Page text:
About Playworks
Playworks is a national nonprofit organization that transforms schools by providing play and physical activity at recess and throughout the school day. Through on-site direct service and trainer-led professional development workshops, Playworks restores valuable teaching time, reduces bullying, increases physical activity and improves the school and learning environment.

Playworks currently serves 367 schools in 22 cities and reaches nearly 270,000 students directly and through training services in more than 475 additional schools and community organizations. With support from the Robert Wood Johnson Foundation and other investors, Playworks is fulfilling an ambitious national expansion effort with the goal of operating in 27 cities across the country by 2016, providing play and physical activity to more than 1 million students every day.

About Mathematica Policy Research
Mathematica Policy Research seeks to improve public well-being by conducting studies and assisting clients with program evaluation and policy research, survey design and data collection, research assessment and interpretation and program performance/data management. Its clients include foundations, federal and state governments and private-sector and international organizations. The employee-owned company, with offices in Princeton, NJ; Ann Arbor, MI; Cambridge, MA; Chicago, IL; Oakland, CA; and Washington, DC; has conducted some of the most important studies of education, health care, nutrition, international, disability, family support, employment and early childhood policies and programs.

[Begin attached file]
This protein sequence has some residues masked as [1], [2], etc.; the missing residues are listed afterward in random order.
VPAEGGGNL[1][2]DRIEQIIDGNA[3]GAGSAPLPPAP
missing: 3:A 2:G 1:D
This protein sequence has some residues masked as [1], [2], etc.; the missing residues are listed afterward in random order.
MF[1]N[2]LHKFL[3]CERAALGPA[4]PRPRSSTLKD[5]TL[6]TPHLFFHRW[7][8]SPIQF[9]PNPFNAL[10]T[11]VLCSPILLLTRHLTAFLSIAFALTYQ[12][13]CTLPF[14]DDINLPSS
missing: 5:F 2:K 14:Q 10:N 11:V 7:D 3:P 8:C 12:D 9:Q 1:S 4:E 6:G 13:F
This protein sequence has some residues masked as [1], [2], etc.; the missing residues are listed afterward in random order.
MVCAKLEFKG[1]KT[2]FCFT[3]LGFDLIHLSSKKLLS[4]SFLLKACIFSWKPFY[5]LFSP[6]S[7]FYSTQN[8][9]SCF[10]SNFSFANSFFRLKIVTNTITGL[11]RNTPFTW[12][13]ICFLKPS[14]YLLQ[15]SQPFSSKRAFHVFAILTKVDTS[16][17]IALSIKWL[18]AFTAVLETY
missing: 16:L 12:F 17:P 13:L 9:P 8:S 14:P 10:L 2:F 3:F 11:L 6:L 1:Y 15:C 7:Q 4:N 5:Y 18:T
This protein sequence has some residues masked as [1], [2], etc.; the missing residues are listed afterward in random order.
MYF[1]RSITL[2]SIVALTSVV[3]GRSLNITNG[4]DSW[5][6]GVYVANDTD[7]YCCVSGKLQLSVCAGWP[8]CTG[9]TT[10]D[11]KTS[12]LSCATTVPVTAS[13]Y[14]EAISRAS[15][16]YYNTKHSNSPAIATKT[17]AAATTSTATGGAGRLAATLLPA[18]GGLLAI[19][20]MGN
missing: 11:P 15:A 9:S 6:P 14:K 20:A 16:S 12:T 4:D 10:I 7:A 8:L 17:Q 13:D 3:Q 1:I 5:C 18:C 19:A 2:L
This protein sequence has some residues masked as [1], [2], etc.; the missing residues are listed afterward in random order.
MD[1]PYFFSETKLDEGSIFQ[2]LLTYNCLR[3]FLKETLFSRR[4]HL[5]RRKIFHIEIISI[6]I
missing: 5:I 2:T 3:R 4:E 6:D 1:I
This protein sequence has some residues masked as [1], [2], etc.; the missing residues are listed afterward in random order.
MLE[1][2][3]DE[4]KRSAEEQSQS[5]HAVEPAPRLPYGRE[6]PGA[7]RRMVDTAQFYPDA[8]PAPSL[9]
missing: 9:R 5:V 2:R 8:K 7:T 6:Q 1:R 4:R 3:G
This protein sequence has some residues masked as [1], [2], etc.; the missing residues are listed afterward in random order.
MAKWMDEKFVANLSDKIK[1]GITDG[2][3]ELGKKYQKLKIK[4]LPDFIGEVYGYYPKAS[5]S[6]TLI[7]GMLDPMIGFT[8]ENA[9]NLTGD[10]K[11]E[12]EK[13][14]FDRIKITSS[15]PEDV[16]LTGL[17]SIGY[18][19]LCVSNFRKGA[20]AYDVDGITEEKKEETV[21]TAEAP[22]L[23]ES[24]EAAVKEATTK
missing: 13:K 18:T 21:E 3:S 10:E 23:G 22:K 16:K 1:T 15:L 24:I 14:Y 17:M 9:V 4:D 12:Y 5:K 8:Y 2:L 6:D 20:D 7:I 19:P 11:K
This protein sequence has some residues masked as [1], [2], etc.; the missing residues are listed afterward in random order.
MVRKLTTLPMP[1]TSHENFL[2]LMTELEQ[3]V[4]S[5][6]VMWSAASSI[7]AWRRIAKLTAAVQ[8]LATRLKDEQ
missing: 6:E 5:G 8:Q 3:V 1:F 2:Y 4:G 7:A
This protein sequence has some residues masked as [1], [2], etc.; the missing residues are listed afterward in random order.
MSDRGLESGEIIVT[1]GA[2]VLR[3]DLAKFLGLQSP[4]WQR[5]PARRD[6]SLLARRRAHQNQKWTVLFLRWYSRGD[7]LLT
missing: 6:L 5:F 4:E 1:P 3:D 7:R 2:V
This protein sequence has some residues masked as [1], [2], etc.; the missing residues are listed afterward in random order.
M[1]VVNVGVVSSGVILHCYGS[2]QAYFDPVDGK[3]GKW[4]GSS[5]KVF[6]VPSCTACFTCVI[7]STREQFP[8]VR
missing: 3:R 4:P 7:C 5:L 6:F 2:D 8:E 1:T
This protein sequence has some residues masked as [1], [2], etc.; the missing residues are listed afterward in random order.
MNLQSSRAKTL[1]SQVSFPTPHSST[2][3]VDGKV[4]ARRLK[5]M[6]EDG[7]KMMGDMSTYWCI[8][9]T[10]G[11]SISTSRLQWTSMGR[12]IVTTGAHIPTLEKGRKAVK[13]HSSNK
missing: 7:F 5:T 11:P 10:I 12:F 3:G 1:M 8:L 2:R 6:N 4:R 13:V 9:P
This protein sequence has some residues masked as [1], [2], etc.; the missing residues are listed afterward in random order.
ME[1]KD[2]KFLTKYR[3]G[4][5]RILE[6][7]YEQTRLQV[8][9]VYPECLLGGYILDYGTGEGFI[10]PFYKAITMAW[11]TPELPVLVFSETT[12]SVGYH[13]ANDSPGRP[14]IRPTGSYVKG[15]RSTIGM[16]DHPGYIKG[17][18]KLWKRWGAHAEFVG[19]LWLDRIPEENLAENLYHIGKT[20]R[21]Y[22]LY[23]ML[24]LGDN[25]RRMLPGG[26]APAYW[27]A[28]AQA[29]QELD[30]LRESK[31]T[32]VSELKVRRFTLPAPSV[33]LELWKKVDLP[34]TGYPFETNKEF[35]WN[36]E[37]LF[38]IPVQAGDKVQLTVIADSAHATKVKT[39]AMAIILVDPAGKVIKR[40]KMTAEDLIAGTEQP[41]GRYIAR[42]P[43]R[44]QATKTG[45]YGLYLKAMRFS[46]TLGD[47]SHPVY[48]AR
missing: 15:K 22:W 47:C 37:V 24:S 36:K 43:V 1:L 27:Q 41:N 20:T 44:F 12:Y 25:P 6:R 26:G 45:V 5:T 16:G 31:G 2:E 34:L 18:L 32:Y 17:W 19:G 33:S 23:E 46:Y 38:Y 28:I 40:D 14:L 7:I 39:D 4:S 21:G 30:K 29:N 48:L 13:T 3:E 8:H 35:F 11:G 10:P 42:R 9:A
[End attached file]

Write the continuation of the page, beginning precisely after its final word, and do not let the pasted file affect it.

About the John W. Gardner Center for Youth and Their Communities at Stanford University
The John W. Gardner Center for Youth and Their Communities at Stanford University partners with communities to carry out three inter-related goals. Develop Leadership: Build relationships and capacity among community organizations to identify shared challenges; foster partnership between the university and community to engage in evidence-based inquiry and decision-making to find common solutions related to youth and communities. Conduct Research: Collect and analyze data to understand youth across contexts and across a range of developmental domains; engage in high-quality evaluation of youth-serving programs and services. Effect Change: Support community stakeholders to translate research findings into actionable knowledge, and to identify the most effective levers for programmatic and policy improvement.